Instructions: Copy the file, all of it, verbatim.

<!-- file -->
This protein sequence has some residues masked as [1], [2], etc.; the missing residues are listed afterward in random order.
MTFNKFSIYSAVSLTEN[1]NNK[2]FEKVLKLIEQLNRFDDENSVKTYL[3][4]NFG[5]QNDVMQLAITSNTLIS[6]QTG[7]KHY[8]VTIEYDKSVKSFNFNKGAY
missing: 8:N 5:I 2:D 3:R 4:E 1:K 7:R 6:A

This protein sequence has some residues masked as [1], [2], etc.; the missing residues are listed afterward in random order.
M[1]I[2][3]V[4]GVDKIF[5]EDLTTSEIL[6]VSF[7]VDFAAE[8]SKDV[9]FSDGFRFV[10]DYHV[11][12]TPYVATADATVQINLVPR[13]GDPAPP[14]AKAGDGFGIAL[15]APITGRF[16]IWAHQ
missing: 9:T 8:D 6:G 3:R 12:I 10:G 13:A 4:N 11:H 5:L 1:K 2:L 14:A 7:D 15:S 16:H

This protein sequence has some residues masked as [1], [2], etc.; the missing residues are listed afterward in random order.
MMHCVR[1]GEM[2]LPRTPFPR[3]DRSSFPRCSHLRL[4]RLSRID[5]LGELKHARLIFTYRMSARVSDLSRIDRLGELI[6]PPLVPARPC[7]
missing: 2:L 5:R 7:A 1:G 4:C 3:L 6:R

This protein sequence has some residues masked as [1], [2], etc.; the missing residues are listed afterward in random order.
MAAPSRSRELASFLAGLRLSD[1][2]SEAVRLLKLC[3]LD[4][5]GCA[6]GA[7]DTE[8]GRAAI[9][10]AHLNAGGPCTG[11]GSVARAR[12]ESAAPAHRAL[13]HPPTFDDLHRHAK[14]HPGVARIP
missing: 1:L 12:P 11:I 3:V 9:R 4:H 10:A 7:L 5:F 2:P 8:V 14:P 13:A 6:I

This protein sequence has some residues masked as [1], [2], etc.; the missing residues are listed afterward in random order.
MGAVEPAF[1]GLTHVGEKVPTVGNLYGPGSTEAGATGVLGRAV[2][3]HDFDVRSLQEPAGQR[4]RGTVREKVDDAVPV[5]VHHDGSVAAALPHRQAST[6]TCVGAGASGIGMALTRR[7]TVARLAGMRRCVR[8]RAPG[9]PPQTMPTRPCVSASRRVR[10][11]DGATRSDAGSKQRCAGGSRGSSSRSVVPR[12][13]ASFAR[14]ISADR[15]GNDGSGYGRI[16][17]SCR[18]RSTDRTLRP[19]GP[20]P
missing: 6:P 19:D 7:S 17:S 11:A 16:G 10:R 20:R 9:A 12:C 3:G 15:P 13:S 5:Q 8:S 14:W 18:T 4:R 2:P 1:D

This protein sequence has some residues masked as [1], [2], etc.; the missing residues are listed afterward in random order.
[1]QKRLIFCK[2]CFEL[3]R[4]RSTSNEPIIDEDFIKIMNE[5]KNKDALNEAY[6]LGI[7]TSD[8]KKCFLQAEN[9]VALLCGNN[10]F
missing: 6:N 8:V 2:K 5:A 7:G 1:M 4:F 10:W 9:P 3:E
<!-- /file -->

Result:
This protein sequence has some residues masked as [1], [2], etc.; the missing residues are listed afterward in random order.
MTFNKFSIYSAVSLTEN[1]NNK[2]FEKVLKLIEQLNRFDDENSVKTYL[3][4]NFG[5]QNDVMQLAITSNTLIS[6]QTG[7]KHY[8]VTIEYDKSVKSFNFNKGAY
missing: 8:N 5:I 2:D 3:R 4:E 1:K 7:R 6:A

This protein sequence has some residues masked as [1], [2], etc.; the missing residues are listed afterward in random order.
M[1]I[2][3]V[4]GVDKIF[5]EDLTTSEIL[6]VSF[7]VDFAAE[8]SKDV[9]FSDGFRFV[10]DYHV[11][12]TPYVATADATVQINLVPR[13]GDPAPP[14]AKAGDGFGIAL[15]APITGRF[16]IWAHQ
missing: 9:T 8:D 6:G 3:R 12:I 10:G 13:A 4:N 11:H 5:L 1:K 2:L 14:A 7:D 15:S 16:H

This protein sequence has some residues masked as [1], [2], etc.; the missing residues are listed afterward in random order.
MMHCVR[1]GEM[2]LPRTPFPR[3]DRSSFPRCSHLRL[4]RLSRID[5]LGELKHARLIFTYRMSARVSDLSRIDRLGELI[6]PPLVPARPC[7]
missing: 2:L 5:R 7:A 1:G 4:C 3:L 6:R

This protein sequence has some residues masked as [1], [2], etc.; the missing residues are listed afterward in random order.
MAAPSRSRELASFLAGLRLSD[1][2]SEAVRLLKLC[3]LD[4][5]GCA[6]GA[7]DTE[8]GRAAI[9][10]AHLNAGGPCTG[11]GSVARAR[12]ESAAPAHRAL[13]HPPTFDDLHRHAK[14]HPGVARIP
missing: 1:L 12:P 11:I 3:V 9:R 4:H 10:A 7:L 5:F 2:P 8:V 14:P 13:A 6:I

This protein sequence has some residues masked as [1], [2], etc.; the missing residues are listed afterward in random order.
MGAVEPAF[1]GLTHVGEKVPTVGNLYGPGSTEAGATGVLGRAV[2][3]HDFDVRSLQEPAGQR[4]RGTVREKVDDAVPV[5]VHHDGSVAAALPHRQAST[6]TCVGAGASGIGMALTRR[7]TVARLAGMRRCVR[8]RAPG[9]PPQTMPTRPCVSASRRVR[10][11]DGATRSDAGSKQRCAGGSRGSSSRSVVPR[12][13]ASFAR[14]ISADR[15]GNDGSGYGRI[16][17]SCR[18]RSTDRTLRP[19]GP[20]P
missing: 6:P 19:D 7:S 17:S 11:A 16:G 10:R 20:R 9:A 12:C 3:G 15:P 13:S 5:Q 8:S 14:W 18:T 4:R 2:P 1:D

This protein sequence has some residues masked as [1], [2], etc.; the missing residues are listed afterward in random order.
[1]QKRLIFCK[2]CFEL[3]R[4]RSTSNEPIIDEDFIKIMNE[5]KNKDALNEAY[6]LGI[7]TSD[8]KKCFLQAEN[9]VALLCGNN[10]F
missing: 6:N 8:V 2:K 5:A 7:G 1:M 4:F 10:W 9:P 3:E